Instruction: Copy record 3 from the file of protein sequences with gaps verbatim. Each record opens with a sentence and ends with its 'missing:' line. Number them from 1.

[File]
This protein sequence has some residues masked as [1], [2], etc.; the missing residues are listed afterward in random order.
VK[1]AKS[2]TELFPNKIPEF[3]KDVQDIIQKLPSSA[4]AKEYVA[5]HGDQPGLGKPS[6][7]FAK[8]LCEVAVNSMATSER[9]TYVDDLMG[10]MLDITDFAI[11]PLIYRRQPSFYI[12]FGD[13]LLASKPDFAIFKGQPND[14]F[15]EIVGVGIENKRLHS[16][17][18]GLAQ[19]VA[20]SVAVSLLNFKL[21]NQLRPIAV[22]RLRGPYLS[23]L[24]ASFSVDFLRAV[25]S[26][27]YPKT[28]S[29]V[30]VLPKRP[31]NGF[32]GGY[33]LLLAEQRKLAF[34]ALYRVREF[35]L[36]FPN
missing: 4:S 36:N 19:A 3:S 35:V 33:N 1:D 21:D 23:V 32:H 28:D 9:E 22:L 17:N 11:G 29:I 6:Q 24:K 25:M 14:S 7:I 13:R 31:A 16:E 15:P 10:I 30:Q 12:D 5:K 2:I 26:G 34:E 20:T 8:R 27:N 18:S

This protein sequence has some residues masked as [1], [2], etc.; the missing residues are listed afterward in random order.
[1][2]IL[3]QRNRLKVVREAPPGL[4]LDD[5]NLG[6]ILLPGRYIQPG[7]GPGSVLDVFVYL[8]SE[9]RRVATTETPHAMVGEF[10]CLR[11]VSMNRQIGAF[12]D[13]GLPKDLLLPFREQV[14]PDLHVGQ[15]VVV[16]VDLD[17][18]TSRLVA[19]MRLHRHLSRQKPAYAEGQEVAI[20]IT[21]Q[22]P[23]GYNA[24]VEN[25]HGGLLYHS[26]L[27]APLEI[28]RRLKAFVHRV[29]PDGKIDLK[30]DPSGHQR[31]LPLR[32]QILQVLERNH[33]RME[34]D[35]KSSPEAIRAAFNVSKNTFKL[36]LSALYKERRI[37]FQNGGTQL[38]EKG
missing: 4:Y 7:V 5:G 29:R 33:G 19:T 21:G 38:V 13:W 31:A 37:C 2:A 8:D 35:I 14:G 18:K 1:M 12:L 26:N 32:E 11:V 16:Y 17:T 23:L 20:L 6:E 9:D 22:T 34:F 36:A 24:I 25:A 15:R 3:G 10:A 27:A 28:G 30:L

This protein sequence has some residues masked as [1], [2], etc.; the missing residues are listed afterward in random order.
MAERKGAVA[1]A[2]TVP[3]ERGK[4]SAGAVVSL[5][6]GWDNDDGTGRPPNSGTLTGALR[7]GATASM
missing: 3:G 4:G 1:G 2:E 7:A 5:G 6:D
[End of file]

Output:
This protein sequence has some residues masked as [1], [2], etc.; the missing residues are listed afterward in random order.
MAERKGAVA[1]A[2]TVP[3]ERGK[4]SAGAVVSL[5][6]GWDNDDGTGRPPNSGTLTGALR[7]GATASM
missing: 3:G 4:G 1:G 2:E 7:A 5:G 6:D